The Menu: a film of revenge, best served cold


Ella Mancuso, Feature Editor

The Menu: To most, this may sound like a simple movie detailing the delicate art of culinary, however, that couldn’t be further from the truth. Viewers may be manipulated into thinking they’re watching well-established people dine at a Michelin star restaurant, but soon will release The Menu is a dark, satirical psychological-thriller poking fun at the rich, serving its diners revenge on a silver platter.

The Menu starts with the select group of esteemed diners, ready to board a ship to the island where the restaurant Hawthorn is located. Tyler, a self-proclaimed ‘foodie’ takes a last-minute accomplice named Margot, who is uninterested in the experience, but agrees to go anyway. When arriving at Hawthorn, the group is greeted by the notable Julian Slowik (referred to as ‘chef’), a highly-respected chef serving a once-in-a-lifetime opportunity. Chef notes that Margot was not on the original guest list, and she should leave Hawthorn immediately; she declines. 

The guests are presented with numerous courses, each with a significance to the diner’s personal life. The first two courses go to plan, however when the third course is presented at the table, dark, horrific truths come to light. Customers are given dishes revealing confidential information like tax embezzlement and affairs, leaving the guests with panic and confusion as to how the restaurant knew about their personal faults. As the movie goes on, the dishes get more uncomfortable and dreadful; scenes depict suicide and drowning. At this point, I wanted to shut the movie off, I was unsettled, as one should be. I continued watching, as the events of the movie became more dark as the scenes progressed.

As all the guests realize Chef’s violent intentions, they want to leave Hawthorn, but they cannot. Chef takes an interest in Margot due to the fact that she wasn’t on the original guest list, and poses as a mystery to him. Chef gives Margot special access to his office to retrieve an item for the next course. While in his office, Margot discovers pieces of information about Chef’s life before he became the cold, lifeless person he is depicted as. As Margot returns, she starts a fit and demands the Chef to make her a cheeseburger, as she describes the other food as ‘bland’ and ‘disgusting’. The cheeseburger holds a significance to Chef’s early years, and her order makes him happy; he allows Margot the opportunity to leave and she accepts. The movie ends with Margot safely back to shore, watching as all the other guests explode along with Hawthorn itself after the final course.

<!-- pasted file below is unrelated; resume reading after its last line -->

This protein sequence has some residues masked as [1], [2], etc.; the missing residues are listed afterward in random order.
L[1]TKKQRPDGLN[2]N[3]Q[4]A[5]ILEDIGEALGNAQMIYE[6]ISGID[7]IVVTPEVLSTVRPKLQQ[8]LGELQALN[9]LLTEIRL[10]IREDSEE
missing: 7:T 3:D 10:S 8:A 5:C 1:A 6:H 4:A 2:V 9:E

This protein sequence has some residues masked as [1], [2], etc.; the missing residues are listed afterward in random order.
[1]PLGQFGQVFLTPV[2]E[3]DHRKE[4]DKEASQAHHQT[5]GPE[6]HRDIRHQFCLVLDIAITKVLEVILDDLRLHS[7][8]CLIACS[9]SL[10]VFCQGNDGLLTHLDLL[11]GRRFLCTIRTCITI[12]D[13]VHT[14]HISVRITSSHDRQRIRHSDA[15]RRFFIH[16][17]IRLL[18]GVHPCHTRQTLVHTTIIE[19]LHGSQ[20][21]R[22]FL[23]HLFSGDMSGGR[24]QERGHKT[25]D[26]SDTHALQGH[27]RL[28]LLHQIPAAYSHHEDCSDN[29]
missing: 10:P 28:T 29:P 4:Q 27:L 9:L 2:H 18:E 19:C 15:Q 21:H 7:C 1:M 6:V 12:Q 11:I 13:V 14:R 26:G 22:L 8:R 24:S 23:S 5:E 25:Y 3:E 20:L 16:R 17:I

Overall, The Menu made me uncomfortable and disturbed— but also reeled me in to finish the movie. The movie keeps you thinking and at the end, will honestly make your brain feel sore. Anya Taylor-Joy, who plays Margot, does an amazing job portraying fear and showing the progression of her slowly realizing she is going to die at Hawthorn. Ralph Fiennes, who plays Chef Julian Slowik, channels his inner Voldemort as he never shows the audience emotion, building Chef’s cold, psychotic character. The two together are a match made in heaven– their character’s personalities contrast perfectly and bring a good balance of ‘good and evil’ to the plot.

Although The Menu is highly praised in the media and is recommended to watch, viewers should be advised of the disturbing content, as it is suitable for more mature audiences because death is depicted and shown.